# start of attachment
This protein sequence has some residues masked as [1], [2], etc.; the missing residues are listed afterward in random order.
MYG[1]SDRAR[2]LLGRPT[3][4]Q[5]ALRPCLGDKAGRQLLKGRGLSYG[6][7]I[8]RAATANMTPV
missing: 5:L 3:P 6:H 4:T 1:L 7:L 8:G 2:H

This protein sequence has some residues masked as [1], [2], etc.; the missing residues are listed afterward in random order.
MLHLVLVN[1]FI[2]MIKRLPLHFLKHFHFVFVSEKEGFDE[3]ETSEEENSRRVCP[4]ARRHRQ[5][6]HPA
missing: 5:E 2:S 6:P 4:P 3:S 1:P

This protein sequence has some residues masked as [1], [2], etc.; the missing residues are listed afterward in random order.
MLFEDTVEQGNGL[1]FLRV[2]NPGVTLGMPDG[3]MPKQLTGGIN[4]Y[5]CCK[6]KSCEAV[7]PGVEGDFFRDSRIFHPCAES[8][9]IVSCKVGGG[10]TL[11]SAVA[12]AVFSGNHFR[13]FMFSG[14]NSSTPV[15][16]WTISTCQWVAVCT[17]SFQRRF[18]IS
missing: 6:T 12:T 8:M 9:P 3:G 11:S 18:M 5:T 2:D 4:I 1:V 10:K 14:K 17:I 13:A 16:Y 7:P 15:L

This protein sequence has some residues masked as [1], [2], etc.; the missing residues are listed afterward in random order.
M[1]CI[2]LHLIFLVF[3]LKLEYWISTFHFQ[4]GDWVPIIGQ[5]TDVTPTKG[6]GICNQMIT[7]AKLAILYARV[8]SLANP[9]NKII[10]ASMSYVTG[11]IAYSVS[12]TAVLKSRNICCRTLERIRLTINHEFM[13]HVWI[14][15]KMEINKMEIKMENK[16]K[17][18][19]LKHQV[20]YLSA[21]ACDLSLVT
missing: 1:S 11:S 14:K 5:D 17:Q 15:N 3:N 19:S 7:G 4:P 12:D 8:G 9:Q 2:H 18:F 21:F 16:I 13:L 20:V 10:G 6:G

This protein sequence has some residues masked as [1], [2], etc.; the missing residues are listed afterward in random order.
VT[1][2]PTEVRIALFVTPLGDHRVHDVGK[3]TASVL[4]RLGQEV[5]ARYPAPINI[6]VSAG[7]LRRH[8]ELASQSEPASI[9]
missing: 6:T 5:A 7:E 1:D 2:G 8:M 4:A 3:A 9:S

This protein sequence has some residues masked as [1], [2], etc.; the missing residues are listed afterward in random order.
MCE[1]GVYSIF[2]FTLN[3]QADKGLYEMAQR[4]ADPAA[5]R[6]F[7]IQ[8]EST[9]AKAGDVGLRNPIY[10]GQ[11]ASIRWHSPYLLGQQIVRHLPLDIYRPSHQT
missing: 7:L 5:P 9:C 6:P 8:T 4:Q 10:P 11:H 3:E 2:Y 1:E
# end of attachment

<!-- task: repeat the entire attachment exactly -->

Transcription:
This protein sequence has some residues masked as [1], [2], etc.; the missing residues are listed afterward in random order.
MYG[1]SDRAR[2]LLGRPT[3][4]Q[5]ALRPCLGDKAGRQLLKGRGLSYG[6][7]I[8]RAATANMTPV
missing: 5:L 3:P 6:H 4:T 1:L 7:L 8:G 2:H

This protein sequence has some residues masked as [1], [2], etc.; the missing residues are listed afterward in random order.
MLHLVLVN[1]FI[2]MIKRLPLHFLKHFHFVFVSEKEGFDE[3]ETSEEENSRRVCP[4]ARRHRQ[5][6]HPA
missing: 5:E 2:S 6:P 4:P 3:S 1:P

This protein sequence has some residues masked as [1], [2], etc.; the missing residues are listed afterward in random order.
MLFEDTVEQGNGL[1]FLRV[2]NPGVTLGMPDG[3]MPKQLTGGIN[4]Y[5]CCK[6]KSCEAV[7]PGVEGDFFRDSRIFHPCAES[8][9]IVSCKVGGG[10]TL[11]SAVA[12]AVFSGNHFR[13]FMFSG[14]NSSTPV[15][16]WTISTCQWVAVCT[17]SFQRRF[18]IS
missing: 6:T 12:T 8:M 9:P 3:G 11:S 18:M 5:T 2:D 4:I 1:V 10:K 14:K 17:I 13:A 16:Y 7:P 15:L

This protein sequence has some residues masked as [1], [2], etc.; the missing residues are listed afterward in random order.
M[1]CI[2]LHLIFLVF[3]LKLEYWISTFHFQ[4]GDWVPIIGQ[5]TDVTPTKG[6]GICNQMIT[7]AKLAILYARV[8]SLANP[9]NKII[10]ASMSYVTG[11]IAYSVS[12]TAVLKSRNICCRTLERIRLTINHEFM[13]HVWI[14][15]KMEINKMEIKMENK[16]K[17][18][19]LKHQV[20]YLSA[21]ACDLSLVT
missing: 1:S 11:S 14:K 5:D 17:Q 15:N 3:N 19:S 7:G 4:P 12:D 8:G 9:Q 2:H 18:F 21:F 16:I 13:L 20:V 10:G 6:G

This protein sequence has some residues masked as [1], [2], etc.; the missing residues are listed afterward in random order.
VT[1][2]PTEVRIALFVTPLGDHRVHDVGK[3]TASVL[4]RLGQEV[5]ARYPAPINI[6]VSAG[7]LRRH[8]ELASQSEPASI[9]
missing: 6:T 5:A 7:E 1:D 2:G 8:M 4:A 3:A 9:S

This protein sequence has some residues masked as [1], [2], etc.; the missing residues are listed afterward in random order.
MCE[1]GVYSIF[2]FTLN[3]QADKGLYEMAQR[4]ADPAA[5]R[6]F[7]IQ[8]EST[9]AKAGDVGLRNPIY[10]GQ[11]ASIRWHSPYLLGQQIVRHLPLDIYRPSHQT
missing: 7:L 5:P 9:C 6:P 8:T 4:Q 10:P 11:H 3:E 2:Y 1:E